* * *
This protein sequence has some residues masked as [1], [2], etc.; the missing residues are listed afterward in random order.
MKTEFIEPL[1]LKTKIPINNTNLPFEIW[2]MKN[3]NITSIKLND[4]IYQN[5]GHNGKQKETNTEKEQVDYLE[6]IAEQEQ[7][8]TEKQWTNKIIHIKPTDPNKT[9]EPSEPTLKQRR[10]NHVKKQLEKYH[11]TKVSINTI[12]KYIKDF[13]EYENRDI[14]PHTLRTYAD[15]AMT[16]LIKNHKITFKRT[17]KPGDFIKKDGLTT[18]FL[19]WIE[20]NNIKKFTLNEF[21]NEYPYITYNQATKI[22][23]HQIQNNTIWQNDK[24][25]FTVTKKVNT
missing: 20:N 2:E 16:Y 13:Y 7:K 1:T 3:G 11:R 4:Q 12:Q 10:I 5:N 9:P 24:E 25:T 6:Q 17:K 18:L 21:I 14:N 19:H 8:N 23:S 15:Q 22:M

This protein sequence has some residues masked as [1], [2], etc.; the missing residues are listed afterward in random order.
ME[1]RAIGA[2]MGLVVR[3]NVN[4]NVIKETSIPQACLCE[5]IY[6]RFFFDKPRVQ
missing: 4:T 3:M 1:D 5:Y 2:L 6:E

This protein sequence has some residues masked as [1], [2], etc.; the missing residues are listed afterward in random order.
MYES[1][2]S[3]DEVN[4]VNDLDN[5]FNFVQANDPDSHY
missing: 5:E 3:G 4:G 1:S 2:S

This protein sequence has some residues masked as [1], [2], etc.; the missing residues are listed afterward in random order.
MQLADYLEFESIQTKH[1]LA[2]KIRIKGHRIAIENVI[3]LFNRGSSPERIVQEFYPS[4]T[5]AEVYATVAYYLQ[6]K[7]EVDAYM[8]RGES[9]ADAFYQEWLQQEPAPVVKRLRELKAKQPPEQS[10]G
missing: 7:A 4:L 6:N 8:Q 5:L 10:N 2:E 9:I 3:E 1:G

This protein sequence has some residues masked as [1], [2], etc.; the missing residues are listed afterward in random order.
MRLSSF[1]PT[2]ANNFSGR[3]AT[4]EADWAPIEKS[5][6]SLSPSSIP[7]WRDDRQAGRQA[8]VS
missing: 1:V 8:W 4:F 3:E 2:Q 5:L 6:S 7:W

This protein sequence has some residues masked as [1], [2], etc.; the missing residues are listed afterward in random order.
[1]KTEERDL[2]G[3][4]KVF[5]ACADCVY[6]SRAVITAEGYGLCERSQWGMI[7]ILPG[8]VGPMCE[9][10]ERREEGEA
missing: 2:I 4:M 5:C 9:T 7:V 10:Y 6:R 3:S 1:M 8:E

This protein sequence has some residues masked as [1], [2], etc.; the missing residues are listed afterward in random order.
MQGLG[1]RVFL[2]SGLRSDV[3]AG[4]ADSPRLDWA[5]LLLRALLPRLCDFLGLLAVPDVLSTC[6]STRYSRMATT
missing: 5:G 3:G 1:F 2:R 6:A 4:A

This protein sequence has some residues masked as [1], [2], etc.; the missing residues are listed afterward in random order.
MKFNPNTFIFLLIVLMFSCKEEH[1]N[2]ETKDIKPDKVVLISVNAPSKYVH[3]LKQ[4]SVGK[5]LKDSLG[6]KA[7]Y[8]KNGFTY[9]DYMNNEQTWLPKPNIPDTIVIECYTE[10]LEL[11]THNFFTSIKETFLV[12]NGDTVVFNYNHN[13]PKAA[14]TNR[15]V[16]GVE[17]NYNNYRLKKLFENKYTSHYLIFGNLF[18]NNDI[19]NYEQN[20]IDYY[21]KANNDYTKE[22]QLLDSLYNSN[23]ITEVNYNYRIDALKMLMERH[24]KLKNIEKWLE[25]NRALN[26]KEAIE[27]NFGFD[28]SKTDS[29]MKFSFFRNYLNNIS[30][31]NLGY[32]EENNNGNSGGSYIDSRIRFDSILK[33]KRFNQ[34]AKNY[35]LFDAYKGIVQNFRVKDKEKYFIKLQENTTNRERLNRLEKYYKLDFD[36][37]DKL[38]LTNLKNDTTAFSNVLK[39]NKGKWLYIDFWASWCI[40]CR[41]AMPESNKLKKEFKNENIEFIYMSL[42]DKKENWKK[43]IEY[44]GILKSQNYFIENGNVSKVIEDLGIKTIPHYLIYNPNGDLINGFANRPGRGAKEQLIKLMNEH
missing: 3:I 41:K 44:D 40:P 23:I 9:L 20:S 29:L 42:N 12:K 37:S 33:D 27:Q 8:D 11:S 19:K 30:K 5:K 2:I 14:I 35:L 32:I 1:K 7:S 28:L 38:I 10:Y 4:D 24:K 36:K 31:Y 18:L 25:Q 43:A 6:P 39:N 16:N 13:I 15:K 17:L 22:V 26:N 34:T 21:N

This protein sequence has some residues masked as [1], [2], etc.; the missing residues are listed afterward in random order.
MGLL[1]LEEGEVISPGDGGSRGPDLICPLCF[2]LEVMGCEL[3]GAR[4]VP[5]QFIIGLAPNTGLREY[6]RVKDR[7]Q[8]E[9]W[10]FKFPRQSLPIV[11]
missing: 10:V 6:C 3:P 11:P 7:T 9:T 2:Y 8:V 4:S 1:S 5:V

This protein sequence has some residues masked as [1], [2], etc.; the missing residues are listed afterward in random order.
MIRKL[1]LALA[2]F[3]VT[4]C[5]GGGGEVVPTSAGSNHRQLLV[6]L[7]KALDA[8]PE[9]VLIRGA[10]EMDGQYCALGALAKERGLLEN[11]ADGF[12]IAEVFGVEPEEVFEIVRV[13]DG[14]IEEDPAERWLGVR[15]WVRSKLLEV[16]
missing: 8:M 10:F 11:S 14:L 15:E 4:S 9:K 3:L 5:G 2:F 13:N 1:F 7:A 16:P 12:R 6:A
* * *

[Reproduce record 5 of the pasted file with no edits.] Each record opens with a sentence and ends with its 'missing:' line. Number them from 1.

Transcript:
This protein sequence has some residues masked as [1], [2], etc.; the missing residues are listed afterward in random order.
MRLSSF[1]PT[2]ANNFSGR[3]AT[4]EADWAPIEKS[5][6]SLSPSSIP[7]WRDDRQAGRQA[8]VS
missing: 1:V 8:W 4:F 3:E 2:Q 5:L 6:S 7:W